Seven babies died in the neonatal unit of Pelonomi Hospital in Bloemfontein within eight days.
Mondli Mvambi, the spokesperson for the Free State Department of Health, confirmed the death of these newborn babies between December 2 and 10.
Mvambi says the sudden rise in mortality in the neonatal unit is been investigated.
“We found the department had taken neonatal babies with an average weight of 600 g on average last month.”
The lower the weight at birth, the higher the risk of illness and death, he says.
“We find that our community is less and less concerned about the rules and procedures regarding antenatal care.”
He says generalization is dangerous.
“However, there is an increasing number of young mothers in the province giving birth to stillborn babies and most of these cases come to Pelonomi.”
We find that our community is less and less aware of the rules and procedures regarding antenatal care.
Those statistics make Pelonomi look bad, he says.
There are also cases of abortions in back alleys that failed, and then the mothers are taken to the hospital to make it look like an ordinary case of a stillborn baby.
In several cases where infants were born or very prematurely, the department finds that there were no indications of antenatal care and, for example, the mothers did not attend classes at the hospital.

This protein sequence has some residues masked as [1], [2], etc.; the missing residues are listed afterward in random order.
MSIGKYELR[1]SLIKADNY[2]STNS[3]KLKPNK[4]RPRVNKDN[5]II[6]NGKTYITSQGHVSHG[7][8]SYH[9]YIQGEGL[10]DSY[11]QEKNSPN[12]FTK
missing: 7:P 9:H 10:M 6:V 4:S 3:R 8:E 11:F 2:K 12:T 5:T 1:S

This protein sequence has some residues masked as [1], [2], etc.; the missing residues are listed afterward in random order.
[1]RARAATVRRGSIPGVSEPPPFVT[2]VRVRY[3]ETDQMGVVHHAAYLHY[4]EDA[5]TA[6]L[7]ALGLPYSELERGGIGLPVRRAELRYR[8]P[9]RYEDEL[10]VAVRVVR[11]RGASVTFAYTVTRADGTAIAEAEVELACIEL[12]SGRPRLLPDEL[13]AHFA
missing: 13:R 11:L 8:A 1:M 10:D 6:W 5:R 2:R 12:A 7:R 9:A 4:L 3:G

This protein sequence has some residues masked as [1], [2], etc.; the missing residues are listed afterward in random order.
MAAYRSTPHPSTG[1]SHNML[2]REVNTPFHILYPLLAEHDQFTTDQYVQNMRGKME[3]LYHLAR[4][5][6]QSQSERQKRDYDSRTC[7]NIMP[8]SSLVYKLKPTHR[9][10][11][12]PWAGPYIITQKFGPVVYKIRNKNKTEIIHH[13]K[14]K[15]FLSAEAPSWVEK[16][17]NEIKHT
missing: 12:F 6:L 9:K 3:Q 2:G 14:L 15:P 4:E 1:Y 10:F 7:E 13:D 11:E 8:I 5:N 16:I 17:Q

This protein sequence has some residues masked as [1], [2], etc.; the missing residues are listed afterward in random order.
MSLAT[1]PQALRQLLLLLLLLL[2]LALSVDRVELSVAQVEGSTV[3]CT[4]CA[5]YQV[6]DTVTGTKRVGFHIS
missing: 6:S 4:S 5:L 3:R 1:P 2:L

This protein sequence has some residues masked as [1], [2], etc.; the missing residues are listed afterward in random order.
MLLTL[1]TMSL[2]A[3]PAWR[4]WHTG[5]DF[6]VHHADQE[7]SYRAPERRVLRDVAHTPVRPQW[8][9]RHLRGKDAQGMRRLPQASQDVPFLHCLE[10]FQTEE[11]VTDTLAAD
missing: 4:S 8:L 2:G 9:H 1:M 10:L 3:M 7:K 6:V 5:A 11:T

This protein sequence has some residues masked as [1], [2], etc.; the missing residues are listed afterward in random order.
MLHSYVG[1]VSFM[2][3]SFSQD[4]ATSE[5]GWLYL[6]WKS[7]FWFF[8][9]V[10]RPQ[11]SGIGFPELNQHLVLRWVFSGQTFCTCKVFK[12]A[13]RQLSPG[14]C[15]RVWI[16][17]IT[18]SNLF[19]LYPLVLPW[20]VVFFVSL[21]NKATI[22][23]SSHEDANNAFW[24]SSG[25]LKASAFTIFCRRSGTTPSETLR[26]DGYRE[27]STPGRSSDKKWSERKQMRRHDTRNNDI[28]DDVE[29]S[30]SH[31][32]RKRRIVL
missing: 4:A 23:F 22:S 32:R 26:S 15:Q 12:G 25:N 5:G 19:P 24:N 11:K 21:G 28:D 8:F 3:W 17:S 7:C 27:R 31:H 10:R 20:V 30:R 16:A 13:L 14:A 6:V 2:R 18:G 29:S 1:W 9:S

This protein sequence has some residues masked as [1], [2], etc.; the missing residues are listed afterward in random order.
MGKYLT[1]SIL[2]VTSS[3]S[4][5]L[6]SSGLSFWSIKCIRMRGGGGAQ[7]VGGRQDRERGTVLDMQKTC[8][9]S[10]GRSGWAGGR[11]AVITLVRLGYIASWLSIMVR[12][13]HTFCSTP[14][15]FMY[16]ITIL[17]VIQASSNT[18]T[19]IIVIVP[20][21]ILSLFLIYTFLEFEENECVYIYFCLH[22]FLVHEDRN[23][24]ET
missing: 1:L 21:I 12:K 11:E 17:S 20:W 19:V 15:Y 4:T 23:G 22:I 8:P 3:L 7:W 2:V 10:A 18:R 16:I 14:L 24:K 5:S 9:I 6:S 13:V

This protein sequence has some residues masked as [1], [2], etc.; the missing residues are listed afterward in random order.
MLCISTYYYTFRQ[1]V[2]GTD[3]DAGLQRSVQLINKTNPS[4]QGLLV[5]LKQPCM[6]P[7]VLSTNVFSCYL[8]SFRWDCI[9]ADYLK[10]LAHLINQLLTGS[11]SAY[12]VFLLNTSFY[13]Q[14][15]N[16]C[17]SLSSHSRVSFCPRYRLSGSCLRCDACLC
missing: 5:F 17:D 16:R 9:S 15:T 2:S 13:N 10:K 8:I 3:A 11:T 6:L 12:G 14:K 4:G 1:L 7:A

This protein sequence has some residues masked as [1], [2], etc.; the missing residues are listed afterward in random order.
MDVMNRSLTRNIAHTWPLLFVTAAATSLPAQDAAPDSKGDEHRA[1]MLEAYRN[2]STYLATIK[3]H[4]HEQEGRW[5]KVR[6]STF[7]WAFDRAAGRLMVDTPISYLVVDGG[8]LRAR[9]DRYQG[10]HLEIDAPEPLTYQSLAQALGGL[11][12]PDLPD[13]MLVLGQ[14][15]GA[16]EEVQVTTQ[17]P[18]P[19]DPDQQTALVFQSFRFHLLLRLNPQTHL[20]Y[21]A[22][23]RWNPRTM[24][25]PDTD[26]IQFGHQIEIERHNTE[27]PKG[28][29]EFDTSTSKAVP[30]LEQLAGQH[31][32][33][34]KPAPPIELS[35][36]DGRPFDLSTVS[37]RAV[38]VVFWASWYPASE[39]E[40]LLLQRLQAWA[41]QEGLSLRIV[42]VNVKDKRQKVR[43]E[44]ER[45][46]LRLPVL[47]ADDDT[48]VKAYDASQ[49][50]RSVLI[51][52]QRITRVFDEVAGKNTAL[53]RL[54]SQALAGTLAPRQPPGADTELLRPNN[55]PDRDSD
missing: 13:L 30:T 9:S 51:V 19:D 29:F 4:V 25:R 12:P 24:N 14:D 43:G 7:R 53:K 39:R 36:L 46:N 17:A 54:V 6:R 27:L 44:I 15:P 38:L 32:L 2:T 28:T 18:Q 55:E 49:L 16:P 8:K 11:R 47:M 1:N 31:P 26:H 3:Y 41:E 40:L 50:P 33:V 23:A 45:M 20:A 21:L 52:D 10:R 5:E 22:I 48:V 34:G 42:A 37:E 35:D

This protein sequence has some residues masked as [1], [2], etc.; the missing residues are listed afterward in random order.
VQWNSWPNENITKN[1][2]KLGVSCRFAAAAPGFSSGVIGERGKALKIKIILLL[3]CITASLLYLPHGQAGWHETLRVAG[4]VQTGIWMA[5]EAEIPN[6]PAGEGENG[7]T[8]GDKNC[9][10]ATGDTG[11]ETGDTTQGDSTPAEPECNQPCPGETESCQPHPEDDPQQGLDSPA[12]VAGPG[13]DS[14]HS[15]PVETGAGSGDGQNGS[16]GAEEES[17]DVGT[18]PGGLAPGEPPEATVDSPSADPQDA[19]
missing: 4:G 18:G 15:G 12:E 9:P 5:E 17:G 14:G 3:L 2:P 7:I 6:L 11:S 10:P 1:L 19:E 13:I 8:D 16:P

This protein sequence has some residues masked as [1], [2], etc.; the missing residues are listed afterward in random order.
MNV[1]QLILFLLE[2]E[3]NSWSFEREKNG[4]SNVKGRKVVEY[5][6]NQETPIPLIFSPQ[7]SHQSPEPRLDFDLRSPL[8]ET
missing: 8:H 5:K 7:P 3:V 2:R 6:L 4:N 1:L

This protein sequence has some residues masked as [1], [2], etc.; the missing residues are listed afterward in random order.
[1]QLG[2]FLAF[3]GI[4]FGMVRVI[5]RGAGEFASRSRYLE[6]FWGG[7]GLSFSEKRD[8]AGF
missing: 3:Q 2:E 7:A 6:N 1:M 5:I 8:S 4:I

“There are also cases where births are induced, but with drugs that are not good for the unborn baby and the mother.”
There is also a tendency for mothers to disappear after birth.
“In most cases, it is teenagers and young mothers who are apparently not ready for the responsibility of motherhood.”
He says state hospitals welcome feedback so their care can be constantly improved.
“However, the newborn babies are always looked after in our hospitals and they are never neglected.”
* Rumors are circulating that nurses refuse to be interrupted by patients during their prayers on Tuesday mornings. Mvambi denies this.
“We have monitors for every child in our care that allows us to respond quickly.”
He says the nurses’ prayers never last longer than 15 minutes.
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